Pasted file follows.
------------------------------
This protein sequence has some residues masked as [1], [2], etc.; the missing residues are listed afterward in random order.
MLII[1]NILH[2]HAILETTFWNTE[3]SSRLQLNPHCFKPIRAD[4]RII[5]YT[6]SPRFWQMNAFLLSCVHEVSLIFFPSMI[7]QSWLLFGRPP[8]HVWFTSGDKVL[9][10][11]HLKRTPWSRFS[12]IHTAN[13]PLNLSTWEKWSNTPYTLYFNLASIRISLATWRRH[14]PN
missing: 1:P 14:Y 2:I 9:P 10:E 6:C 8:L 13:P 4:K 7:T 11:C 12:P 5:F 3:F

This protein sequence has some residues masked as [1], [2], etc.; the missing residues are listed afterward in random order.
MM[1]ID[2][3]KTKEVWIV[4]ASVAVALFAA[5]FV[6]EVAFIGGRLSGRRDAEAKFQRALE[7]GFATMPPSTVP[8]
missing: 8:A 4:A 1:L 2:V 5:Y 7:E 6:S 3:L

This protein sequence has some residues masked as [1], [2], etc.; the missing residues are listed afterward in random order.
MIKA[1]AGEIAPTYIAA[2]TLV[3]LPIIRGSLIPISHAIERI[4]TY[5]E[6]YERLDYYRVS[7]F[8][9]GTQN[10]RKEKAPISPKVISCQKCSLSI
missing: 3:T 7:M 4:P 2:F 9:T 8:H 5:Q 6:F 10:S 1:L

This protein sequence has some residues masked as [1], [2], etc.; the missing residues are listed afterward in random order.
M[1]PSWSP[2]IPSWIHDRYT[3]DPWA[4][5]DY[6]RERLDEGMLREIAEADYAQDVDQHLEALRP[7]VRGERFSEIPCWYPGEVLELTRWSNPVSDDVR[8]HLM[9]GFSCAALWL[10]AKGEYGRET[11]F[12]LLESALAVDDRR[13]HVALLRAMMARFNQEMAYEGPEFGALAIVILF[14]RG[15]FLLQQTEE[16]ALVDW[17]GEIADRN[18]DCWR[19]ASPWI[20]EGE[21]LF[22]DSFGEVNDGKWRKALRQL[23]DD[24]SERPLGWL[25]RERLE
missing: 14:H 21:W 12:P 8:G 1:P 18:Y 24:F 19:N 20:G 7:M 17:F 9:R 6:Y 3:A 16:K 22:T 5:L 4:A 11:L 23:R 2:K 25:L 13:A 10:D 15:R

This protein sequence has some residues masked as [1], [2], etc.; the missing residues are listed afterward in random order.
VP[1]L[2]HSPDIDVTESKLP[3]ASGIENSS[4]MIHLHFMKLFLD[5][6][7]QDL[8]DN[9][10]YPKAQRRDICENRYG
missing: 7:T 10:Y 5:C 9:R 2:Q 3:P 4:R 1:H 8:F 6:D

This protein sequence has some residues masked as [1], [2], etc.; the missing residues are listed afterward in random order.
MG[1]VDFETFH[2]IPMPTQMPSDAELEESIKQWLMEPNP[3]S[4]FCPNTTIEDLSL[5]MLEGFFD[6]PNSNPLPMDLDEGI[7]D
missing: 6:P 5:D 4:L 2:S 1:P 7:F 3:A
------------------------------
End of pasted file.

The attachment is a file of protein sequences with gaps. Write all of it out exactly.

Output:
This protein sequence has some residues masked as [1], [2], etc.; the missing residues are listed afterward in random order.
MLII[1]NILH[2]HAILETTFWNTE[3]SSRLQLNPHCFKPIRAD[4]RII[5]YT[6]SPRFWQMNAFLLSCVHEVSLIFFPSMI[7]QSWLLFGRPP[8]HVWFTSGDKVL[9][10][11]HLKRTPWSRFS[12]IHTAN[13]PLNLSTWEKWSNTPYTLYFNLASIRISLATWRRH[14]PN
missing: 1:P 14:Y 2:I 9:P 10:E 6:C 8:L 13:P 4:K 7:T 11:C 12:P 5:F 3:F

This protein sequence has some residues masked as [1], [2], etc.; the missing residues are listed afterward in random order.
MM[1]ID[2][3]KTKEVWIV[4]ASVAVALFAA[5]FV[6]EVAFIGGRLSGRRDAEAKFQRALE[7]GFATMPPSTVP[8]
missing: 8:A 4:A 1:L 2:V 5:Y 7:E 6:S 3:L

This protein sequence has some residues masked as [1], [2], etc.; the missing residues are listed afterward in random order.
MIKA[1]AGEIAPTYIAA[2]TLV[3]LPIIRGSLIPISHAIERI[4]TY[5]E[6]YERLDYYRVS[7]F[8][9]GTQN[10]RKEKAPISPKVISCQKCSLSI
missing: 3:T 7:M 4:P 2:F 9:T 8:H 5:Q 6:F 10:S 1:L

This protein sequence has some residues masked as [1], [2], etc.; the missing residues are listed afterward in random order.
M[1]PSWSP[2]IPSWIHDRYT[3]DPWA[4][5]DY[6]RERLDEGMLREIAEADYAQDVDQHLEALRP[7]VRGERFSEIPCWYPGEVLELTRWSNPVSDDVR[8]HLM[9]GFSCAALWL[10]AKGEYGRET[11]F[12]LLESALAVDDRR[13]HVALLRAMMARFNQEMAYEGPEFGALAIVILF[14]RG[15]FLLQQTEE[16]ALVDW[17]GEIADRN[18]DCWR[19]ASPWI[20]EGE[21]LF[22]DSFGEVNDGKWRKALRQL[23]DD[24]SERPLGWL[25]RERLE
missing: 14:H 21:W 12:P 8:G 1:P 18:Y 24:F 19:N 20:G 7:M 17:F 9:R 6:Y 3:A 16:K 22:T 5:L 4:A 11:L 23:R 2:K 25:L 13:A 10:D 15:R

This protein sequence has some residues masked as [1], [2], etc.; the missing residues are listed afterward in random order.
VP[1]L[2]HSPDIDVTESKLP[3]ASGIENSS[4]MIHLHFMKLFLD[5][6][7]QDL[8]DN[9][10]YPKAQRRDICENRYG
missing: 7:T 10:Y 5:C 9:R 2:Q 3:P 4:R 1:H 8:F 6:D

This protein sequence has some residues masked as [1], [2], etc.; the missing residues are listed afterward in random order.
MG[1]VDFETFH[2]IPMPTQMPSDAELEESIKQWLMEPNP[3]S[4]FCPNTTIEDLSL[5]MLEGFFD[6]PNSNPLPMDLDEGI[7]D
missing: 6:P 5:D 4:L 2:S 1:P 7:F 3:A